Under New York law, “[t]o prevail on a claim of unjust enrichment, a plaintiff must establish that it conferred a benefit upon the defendant . . . .” MT Property, Inc. v. Ira Weinstein and Larry Weinstein LLC, 50 A.D.3d 751, 855 N.Y.S.2d 627 (2d Dept. 2008). Here, plaintiff’s conclusory allegation that it conferred a benefit on defendants is insufficient to withstand the instant motion to dismiss. Ashcroft, at 1949-50 (“Threadbare recitals of the elements of a cause of action, supported by mere conclusory statements, do not suffice [to withstand a motion to dismiss].”). Significantly, plaintiff fails entirely to specify what this “benefit” consisted of and has not even alleged that the Library has paid any money to any of the defendants in connection with work performed under the Agreement.
Equally significant, however, is that New York law does not permit a party to maintain a claim for unjust enrichment where there exists a valid contract which covers the scope of the dispute between the parties. Clark-Fitzpatrick, Inc. v. Long Island Rail Road Co., 70 N.Y.S2d 382, 521, N.Y.S.2d 653 (1987). In Clark-Fitzpatrick, the Court of Appeals upheld the dismissal of plaintiff’s cause of action sounding in quasi contract where there was a contract covering the scope of the dispute. The Court explained as follows:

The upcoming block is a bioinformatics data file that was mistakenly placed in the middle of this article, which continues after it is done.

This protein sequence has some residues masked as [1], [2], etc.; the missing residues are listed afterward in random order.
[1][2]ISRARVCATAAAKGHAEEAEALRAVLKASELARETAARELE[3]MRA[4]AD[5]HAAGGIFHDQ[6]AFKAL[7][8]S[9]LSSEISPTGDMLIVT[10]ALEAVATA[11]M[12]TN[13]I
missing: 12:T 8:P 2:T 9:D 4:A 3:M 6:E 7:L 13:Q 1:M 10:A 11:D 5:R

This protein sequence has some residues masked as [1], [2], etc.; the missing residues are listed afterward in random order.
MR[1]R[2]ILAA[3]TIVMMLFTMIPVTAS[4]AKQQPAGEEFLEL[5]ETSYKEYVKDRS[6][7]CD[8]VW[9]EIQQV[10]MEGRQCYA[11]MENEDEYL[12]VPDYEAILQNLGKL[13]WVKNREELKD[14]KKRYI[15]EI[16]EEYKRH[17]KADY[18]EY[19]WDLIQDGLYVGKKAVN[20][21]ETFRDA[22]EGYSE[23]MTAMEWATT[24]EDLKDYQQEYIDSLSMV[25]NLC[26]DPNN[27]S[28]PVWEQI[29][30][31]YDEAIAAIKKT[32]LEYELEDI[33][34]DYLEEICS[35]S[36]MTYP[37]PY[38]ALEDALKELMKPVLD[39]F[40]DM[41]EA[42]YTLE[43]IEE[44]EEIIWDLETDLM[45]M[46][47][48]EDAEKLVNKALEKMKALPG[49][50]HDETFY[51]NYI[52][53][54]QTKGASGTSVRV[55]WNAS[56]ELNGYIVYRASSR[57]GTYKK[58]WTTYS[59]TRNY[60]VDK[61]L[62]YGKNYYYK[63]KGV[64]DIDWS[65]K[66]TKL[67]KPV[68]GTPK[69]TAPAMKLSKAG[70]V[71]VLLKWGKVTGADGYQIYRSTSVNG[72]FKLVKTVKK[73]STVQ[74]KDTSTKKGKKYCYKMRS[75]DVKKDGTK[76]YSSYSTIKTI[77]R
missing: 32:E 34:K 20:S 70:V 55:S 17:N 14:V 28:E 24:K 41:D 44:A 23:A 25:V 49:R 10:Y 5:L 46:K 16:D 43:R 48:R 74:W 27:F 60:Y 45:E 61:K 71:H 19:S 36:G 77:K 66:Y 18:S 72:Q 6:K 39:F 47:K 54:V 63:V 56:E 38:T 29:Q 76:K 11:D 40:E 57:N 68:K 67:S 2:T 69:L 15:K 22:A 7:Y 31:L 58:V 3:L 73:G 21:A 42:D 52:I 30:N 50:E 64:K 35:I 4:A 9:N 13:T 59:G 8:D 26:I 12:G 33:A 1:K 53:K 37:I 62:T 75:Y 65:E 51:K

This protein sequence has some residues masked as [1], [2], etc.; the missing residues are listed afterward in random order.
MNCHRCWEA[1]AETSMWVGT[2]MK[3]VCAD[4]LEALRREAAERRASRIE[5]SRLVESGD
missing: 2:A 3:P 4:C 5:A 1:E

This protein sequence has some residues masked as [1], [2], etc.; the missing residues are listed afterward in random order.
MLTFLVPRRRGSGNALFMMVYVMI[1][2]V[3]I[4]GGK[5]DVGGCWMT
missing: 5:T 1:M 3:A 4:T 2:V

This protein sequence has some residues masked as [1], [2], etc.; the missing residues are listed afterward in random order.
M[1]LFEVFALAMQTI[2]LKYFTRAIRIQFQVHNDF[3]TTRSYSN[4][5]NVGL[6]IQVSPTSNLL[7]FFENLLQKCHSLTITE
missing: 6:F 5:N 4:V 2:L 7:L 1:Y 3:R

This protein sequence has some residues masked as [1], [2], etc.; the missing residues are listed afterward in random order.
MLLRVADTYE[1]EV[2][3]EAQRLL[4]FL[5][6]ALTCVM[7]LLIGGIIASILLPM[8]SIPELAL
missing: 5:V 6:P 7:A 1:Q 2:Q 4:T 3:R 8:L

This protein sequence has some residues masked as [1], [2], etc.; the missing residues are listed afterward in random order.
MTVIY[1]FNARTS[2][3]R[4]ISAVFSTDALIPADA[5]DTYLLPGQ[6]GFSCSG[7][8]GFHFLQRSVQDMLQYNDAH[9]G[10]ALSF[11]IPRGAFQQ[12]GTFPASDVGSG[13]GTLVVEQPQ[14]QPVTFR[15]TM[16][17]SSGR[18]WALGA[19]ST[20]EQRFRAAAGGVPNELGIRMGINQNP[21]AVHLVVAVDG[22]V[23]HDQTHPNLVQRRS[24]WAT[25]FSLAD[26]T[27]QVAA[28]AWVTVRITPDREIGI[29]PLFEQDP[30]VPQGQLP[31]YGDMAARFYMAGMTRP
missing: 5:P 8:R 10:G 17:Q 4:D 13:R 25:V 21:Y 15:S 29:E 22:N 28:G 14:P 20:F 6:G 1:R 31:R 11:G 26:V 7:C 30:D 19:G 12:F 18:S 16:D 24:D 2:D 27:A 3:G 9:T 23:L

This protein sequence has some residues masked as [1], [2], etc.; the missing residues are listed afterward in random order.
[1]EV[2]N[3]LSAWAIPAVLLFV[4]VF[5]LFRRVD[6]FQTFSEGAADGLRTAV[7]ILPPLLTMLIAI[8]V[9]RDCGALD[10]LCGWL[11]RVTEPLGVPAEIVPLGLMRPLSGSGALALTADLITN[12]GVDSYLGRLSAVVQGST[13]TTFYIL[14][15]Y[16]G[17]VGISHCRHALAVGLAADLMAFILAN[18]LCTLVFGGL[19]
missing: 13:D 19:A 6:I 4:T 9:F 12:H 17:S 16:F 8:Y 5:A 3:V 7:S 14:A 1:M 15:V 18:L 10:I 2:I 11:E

The existence of a valid and enforceable written contract governing a particular subject matter ordinarily precludes recovery in quasi contract for events arising out of the same subject matter. A ‘quasi contract’ only applies in the absence of an express agreement, and is not really a contract at all, but rather a legal obligation imposed in order to prevent a party’s unjust enrichment. . . . It is impermissible . . . to seek damages in an action sounding in quasi contract where the suing party has fully performed on a valid written agreement, the existence of which is undisputed, and the scope of which clearly covers the dispute between the parties.